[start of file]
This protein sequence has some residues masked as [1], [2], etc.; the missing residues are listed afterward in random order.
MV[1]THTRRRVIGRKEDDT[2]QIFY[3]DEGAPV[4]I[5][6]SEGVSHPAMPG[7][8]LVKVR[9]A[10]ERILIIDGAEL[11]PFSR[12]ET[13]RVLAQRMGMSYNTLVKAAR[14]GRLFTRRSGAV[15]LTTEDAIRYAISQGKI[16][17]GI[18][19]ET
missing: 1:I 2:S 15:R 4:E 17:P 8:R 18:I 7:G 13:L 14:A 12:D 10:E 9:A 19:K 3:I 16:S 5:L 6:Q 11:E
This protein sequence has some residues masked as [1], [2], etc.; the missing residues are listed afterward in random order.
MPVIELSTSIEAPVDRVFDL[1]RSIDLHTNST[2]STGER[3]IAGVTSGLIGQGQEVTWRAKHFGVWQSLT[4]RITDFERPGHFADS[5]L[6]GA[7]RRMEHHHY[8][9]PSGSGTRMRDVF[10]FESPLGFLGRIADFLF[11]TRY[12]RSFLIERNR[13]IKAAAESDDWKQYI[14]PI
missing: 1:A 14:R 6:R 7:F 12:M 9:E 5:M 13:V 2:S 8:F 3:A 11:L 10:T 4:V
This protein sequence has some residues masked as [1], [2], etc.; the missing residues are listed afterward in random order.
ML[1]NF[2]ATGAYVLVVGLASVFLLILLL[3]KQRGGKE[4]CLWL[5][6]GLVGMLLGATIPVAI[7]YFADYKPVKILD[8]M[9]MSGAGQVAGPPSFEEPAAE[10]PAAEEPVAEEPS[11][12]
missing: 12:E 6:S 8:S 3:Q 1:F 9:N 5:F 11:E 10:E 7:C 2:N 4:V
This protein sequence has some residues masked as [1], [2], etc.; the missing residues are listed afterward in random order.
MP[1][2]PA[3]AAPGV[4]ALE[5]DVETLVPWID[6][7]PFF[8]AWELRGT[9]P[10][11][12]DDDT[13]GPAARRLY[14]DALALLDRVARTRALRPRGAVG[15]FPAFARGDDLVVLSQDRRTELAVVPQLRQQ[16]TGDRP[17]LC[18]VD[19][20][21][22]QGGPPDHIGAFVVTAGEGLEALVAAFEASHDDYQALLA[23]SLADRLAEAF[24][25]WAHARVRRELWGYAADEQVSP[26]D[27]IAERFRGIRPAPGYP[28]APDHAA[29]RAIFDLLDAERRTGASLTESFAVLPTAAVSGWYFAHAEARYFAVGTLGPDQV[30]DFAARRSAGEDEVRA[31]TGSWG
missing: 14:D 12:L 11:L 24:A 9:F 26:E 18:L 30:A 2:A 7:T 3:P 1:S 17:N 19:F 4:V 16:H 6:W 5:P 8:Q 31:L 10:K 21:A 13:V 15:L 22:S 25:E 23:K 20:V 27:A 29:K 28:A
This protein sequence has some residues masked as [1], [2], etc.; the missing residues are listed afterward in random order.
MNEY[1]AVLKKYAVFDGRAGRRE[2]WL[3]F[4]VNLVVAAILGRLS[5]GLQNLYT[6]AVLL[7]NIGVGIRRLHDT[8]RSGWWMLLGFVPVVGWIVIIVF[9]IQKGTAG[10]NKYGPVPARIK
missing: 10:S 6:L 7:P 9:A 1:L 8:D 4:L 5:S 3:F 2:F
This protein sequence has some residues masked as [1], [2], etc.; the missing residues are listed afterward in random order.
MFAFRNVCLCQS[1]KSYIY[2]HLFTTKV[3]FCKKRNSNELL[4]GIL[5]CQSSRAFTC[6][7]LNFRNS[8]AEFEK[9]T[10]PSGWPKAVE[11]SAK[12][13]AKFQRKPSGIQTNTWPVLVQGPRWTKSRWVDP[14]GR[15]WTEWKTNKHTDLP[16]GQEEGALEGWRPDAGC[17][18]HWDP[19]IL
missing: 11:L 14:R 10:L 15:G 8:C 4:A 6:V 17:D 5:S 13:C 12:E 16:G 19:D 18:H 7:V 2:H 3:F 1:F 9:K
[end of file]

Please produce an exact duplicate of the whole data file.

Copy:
This protein sequence has some residues masked as [1], [2], etc.; the missing residues are listed afterward in random order.
MV[1]THTRRRVIGRKEDDT[2]QIFY[3]DEGAPV[4]I[5][6]SEGVSHPAMPG[7][8]LVKVR[9]A[10]ERILIIDGAEL[11]PFSR[12]ET[13]RVLAQRMGMSYNTLVKAAR[14]GRLFTRRSGAV[15]LTTEDAIRYAISQGKI[16][17]GI[18][19]ET
missing: 1:I 2:S 15:R 4:E 17:P 8:R 18:I 7:G 13:L 14:A 12:D 10:E 9:A 19:K 3:I 16:S 5:L 6:Q 11:E
This protein sequence has some residues masked as [1], [2], etc.; the missing residues are listed afterward in random order.
MPVIELSTSIEAPVDRVFDL[1]RSIDLHTNST[2]STGER[3]IAGVTSGLIGQGQEVTWRAKHFGVWQSLT[4]RITDFERPGHFADS[5]L[6]GA[7]RRMEHHHY[8][9]PSGSGTRMRDVF[10]FESPLGFLGRIADFLF[11]TRY[12]RSFLIERNR[13]IKAAAESDDWKQYI[14]PI
missing: 1:A 14:R 6:R 7:F 12:M 9:E 5:M 13:V 2:S 8:F 3:A 11:L 10:T 4:V
This protein sequence has some residues masked as [1], [2], etc.; the missing residues are listed afterward in random order.
ML[1]NF[2]ATGAYVLVVGLASVFLLILLL[3]KQRGGKE[4]CLWL[5][6]GLVGMLLGATIPVAI[7]YFADYKPVKILD[8]M[9]MSGAGQVAGPPSFEEPAAE[10]PAAEEPVAEEPS[11][12]
missing: 12:E 6:S 8:S 3:Q 1:F 9:N 5:F 11:E 10:E 7:C 2:N 4:V
This protein sequence has some residues masked as [1], [2], etc.; the missing residues are listed afterward in random order.
MP[1][2]PA[3]AAPGV[4]ALE[5]DVETLVPWID[6][7]PFF[8]AWELRGT[9]P[10][11][12]DDDT[13]GPAARRLY[14]DALALLDRVARTRALRPRGAVG[15]FPAFARGDDLVVLSQDRRTELAVVPQLRQQ[16]TGDRP[17]LC[18]VD[19][20][21][22]QGGPPDHIGAFVVTAGEGLEALVAAFEASHDDYQALLA[23]SLADRLAEAF[24][25]WAHARVRRELWGYAADEQVSP[26]D[27]IAERFRGIRPAPGYP[28]APDHAA[29]RAIFDLLDAERRTGASLTESFAVLPTAAVSGWYFAHAEARYFAVGTLGPDQV[30]DFAARRSAGEDEVRA[31]TGSWG
missing: 14:D 12:L 11:L 24:A 9:F 26:E 18:L 30:A 2:A 7:T 3:P 1:S 17:N 19:F 4:V 16:H 6:W 5:P 8:Q 31:L 10:K 21:A 13:V 15:L 22:S 25:E 23:K 20:V 27:A 29:K 28:A
This protein sequence has some residues masked as [1], [2], etc.; the missing residues are listed afterward in random order.
MNEY[1]AVLKKYAVFDGRAGRRE[2]WL[3]F[4]VNLVVAAILGRLS[5]GLQNLYT[6]AVLL[7]NIGVGIRRLHDT[8]RSGWWMLLGFVPVVGWIVIIVF[9]IQKGTAG[10]NKYGPVPARIK
missing: 10:S 6:L 7:P 9:A 1:L 8:D 4:L 5:S 3:F 2:F
This protein sequence has some residues masked as [1], [2], etc.; the missing residues are listed afterward in random order.
MFAFRNVCLCQS[1]KSYIY[2]HLFTTKV[3]FCKKRNSNELL[4]GIL[5]CQSSRAFTC[6][7]LNFRNS[8]AEFEK[9]T[10]PSGWPKAVE[11]SAK[12][13]AKFQRKPSGIQTNTWPVLVQGPRWTKSRWVDP[14]GR[15]WTEWKTNKHTDLP[16]GQEEGALEGWRPDAGC[17][18]HWDP[19]IL
missing: 11:L 14:R 10:L 15:G 8:C 4:A 6:V 17:D 5:S 13:C 12:E 16:G 19:D 18:H 7:V 2:H 3:F 1:F 9:K